Welcome to The Multiple Sclerosis Journey. Join us for a multimedia exploration of where MS treatment and research stands, what the future of care may hold, and the experiences of clinicians and patients as they collaborate on the frontlines of MS care.
The Multiple Sclerosis Journey will examine new insights on the importance of early diagnosis as well as accurate identification of the four MS phenotypes and how their recognition impacts treatment selection. Join us as we examine the importance of maintaining brain health in sustaining wellness and ability among patients with MS. Experience discussions of the role of patient and physician collaboration in sustaining continuity of care and in tailoring therapy to individual patient needs and preferences.

And, importantly, view the impact of MS through the eyes of individual patients who generously tell their stories of how they build their lives around their abilities, not their disabilities.

The road to a cure for MS lies ahead. Along the way, clinicians, physicians, and patients are sharing their stories of working toward that goal at The Multiple Sclerosis Journey. We invite you to join them.

Walk with us.

Featured Articles

Selma Blair goes public with her stem-cell transplant

From popular Instagram posts to the cover of People magazine, actress Selma Blair has become the face of multiple sclerosis in America this year. Her public profile emphasizes her glamour, her grit, and something else – a drastic, expensive and potentially dangerous stem-cell treatment that “reboots” the immune system. Now, neurologists are getting questions about the procedure she’s undergoing, and patients are learning that it can have dramatic impact but isn’t appropriate for many patients.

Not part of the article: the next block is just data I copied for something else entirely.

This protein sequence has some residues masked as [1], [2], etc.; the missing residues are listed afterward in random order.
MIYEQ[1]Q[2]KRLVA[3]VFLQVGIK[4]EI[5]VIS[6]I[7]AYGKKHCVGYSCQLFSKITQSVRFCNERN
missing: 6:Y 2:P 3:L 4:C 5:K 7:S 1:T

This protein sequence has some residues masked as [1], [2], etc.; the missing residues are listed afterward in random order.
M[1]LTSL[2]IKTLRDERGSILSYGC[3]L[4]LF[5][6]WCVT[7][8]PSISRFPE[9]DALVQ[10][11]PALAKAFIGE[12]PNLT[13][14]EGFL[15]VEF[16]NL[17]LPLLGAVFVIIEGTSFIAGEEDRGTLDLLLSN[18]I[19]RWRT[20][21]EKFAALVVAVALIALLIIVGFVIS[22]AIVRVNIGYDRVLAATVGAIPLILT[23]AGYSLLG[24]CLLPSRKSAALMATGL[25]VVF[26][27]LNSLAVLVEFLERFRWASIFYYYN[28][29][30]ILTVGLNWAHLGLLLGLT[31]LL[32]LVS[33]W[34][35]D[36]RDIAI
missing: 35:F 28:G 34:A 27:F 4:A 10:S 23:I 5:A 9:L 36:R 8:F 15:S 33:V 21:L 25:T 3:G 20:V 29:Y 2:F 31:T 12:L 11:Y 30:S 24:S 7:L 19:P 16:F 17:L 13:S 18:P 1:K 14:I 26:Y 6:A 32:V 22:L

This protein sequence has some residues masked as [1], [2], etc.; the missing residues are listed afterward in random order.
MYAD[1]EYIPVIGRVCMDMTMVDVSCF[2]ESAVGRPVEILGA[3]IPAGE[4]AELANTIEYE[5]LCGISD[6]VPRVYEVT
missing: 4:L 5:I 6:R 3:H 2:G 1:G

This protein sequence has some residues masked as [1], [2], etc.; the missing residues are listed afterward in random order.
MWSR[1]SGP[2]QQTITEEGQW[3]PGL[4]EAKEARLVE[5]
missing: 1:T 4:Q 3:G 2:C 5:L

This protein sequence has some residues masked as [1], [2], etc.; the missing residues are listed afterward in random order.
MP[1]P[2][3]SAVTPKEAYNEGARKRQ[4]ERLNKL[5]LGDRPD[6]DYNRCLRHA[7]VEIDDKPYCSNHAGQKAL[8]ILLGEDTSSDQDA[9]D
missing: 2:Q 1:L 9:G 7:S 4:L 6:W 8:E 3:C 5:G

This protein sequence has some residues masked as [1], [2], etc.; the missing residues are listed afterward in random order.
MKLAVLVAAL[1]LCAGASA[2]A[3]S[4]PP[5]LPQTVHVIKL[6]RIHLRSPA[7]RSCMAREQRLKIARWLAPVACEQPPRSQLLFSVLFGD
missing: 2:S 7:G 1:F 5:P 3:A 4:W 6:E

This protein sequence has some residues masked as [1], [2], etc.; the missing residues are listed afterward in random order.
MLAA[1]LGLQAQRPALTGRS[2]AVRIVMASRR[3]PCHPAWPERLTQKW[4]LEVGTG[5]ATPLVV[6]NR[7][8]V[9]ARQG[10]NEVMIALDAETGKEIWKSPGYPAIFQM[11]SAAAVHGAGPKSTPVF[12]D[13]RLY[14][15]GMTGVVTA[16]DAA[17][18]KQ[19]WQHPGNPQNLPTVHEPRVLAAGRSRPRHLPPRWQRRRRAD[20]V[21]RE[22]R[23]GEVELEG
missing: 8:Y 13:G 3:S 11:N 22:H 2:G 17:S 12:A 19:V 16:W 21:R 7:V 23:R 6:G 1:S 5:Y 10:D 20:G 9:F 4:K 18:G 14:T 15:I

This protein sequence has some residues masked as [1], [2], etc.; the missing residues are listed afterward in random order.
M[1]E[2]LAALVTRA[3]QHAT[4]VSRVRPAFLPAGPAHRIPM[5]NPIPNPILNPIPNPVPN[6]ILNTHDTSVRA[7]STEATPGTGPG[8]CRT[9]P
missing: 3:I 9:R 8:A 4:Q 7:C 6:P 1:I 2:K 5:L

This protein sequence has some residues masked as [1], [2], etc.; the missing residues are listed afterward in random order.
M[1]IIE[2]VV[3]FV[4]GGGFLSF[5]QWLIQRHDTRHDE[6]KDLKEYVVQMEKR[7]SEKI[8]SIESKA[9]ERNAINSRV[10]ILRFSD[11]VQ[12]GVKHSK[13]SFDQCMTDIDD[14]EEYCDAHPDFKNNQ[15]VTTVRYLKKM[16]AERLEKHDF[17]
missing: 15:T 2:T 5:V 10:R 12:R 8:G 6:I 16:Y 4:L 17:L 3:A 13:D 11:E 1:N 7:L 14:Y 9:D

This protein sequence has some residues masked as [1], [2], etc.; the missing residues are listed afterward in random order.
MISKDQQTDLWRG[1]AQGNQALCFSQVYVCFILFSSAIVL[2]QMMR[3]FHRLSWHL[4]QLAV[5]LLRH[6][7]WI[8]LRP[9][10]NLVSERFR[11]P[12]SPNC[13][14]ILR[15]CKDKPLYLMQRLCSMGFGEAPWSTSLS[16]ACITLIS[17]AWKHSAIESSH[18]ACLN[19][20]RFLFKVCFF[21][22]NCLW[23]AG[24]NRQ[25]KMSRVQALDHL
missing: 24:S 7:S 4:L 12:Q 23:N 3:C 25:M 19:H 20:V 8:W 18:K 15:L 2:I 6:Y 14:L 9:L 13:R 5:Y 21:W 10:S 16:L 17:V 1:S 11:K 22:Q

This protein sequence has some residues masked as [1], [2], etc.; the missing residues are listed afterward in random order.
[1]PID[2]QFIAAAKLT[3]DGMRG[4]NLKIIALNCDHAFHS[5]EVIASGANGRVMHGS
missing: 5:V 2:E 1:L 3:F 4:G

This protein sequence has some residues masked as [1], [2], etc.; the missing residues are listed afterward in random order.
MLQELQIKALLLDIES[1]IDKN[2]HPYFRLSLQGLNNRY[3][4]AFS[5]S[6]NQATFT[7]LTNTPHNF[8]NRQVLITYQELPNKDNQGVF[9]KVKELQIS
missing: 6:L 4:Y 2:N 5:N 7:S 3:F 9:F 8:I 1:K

Ann Moore: I don’t ever want anyone to treat me like I have a disability

Ann Moore began her Multiple Sclerosis Journey at age 16 as a caregiver for her mother who had been diagnosed with MS.

Projection neuron vulnerability suggests a therapeutic path

Region- and lineage-specific transcriptomic changes appear to be responsible for the characteristic pathobiology of multiple sclerosis (MS).
A study that used single-nucleus RNA sequencing to assess changes in cell lineages in MS lesions has shed light on the selective cortical neuron damage and glial activation that contribute to the progression of MS lesions.

Lydia Emily Archibald – Don’t let MS stop you from doing what you love

While in her late 30’s, Lydia awoke with numbness in her tongue. Fearing a stroke, she went to the emergency department.

Employment rates vary by country among patients with multiple sclerosis

Multiple sclerosis patients who are young, male and have mild disability are more likely to be employed, based on a recent analysis of multiple sclerosis registries across North America, Germany, and the United Kingdom.